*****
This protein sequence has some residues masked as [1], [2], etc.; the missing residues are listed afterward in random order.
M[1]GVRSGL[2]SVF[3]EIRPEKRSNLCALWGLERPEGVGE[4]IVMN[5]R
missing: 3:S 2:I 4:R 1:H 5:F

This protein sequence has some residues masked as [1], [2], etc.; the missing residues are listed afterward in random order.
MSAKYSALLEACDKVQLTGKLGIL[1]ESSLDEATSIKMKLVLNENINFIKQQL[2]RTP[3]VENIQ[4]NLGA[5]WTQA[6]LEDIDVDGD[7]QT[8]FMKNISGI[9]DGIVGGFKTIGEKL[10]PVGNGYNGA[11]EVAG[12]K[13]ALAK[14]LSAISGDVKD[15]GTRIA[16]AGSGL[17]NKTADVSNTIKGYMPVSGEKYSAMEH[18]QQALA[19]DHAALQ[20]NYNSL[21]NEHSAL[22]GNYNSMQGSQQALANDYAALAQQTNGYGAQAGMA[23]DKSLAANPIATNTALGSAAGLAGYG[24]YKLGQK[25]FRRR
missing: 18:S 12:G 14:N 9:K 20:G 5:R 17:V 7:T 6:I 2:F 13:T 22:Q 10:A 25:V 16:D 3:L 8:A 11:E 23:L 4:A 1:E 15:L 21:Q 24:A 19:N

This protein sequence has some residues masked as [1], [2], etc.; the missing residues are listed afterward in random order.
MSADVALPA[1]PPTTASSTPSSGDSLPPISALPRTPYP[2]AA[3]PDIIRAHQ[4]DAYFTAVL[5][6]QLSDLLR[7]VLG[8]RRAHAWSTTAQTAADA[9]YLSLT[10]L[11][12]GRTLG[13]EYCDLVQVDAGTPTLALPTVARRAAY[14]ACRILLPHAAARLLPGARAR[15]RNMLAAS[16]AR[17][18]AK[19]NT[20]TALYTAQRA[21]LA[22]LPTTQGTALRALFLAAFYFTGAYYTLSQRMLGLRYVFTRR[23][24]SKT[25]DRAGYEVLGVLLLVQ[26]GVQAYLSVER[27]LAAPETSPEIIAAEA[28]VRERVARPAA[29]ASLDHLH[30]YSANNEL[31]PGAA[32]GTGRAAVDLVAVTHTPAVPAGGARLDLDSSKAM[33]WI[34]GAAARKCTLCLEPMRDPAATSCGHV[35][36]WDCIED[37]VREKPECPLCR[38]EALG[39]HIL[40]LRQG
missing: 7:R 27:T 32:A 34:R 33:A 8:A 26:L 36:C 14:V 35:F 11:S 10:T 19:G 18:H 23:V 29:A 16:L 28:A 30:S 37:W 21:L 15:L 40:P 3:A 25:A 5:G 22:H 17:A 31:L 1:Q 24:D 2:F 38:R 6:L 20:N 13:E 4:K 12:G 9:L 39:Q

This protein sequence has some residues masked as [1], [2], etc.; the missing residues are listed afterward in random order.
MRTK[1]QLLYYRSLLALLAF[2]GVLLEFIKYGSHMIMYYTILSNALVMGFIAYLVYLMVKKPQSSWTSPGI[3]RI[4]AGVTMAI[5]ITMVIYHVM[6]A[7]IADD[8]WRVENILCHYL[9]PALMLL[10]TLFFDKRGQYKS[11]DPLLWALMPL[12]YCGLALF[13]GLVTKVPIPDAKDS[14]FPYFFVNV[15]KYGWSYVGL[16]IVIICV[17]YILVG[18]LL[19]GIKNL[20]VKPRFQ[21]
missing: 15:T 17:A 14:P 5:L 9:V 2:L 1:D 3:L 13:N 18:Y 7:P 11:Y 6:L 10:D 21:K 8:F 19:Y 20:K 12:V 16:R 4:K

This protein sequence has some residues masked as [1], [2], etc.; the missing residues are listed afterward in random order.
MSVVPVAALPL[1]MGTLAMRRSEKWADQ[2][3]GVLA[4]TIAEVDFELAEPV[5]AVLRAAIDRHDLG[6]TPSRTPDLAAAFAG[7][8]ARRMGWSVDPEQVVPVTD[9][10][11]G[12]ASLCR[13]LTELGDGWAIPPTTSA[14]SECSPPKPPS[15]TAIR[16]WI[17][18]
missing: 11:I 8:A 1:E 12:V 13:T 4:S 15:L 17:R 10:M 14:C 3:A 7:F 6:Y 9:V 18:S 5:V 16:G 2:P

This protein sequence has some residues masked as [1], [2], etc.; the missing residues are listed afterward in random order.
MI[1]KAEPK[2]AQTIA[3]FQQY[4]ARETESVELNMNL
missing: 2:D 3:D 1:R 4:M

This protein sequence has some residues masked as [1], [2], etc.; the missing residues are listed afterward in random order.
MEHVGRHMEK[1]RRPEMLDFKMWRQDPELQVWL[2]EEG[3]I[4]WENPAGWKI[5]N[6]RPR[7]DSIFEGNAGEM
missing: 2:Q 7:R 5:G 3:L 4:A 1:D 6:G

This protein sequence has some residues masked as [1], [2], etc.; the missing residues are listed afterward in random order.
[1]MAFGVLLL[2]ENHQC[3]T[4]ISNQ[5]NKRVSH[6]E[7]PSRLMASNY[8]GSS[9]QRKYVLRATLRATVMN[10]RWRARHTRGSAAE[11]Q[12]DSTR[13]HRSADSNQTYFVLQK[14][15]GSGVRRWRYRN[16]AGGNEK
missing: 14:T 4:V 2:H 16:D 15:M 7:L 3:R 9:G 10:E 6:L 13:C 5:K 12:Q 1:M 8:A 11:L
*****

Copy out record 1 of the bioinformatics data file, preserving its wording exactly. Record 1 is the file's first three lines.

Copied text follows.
This protein sequence has some residues masked as [1], [2], etc.; the missing residues are listed afterward in random order.
M[1]GVRSGL[2]SVF[3]EIRPEKRSNLCALWGLERPEGVGE[4]IVMN[5]R
missing: 3:S 2:I 4:R 1:H 5:F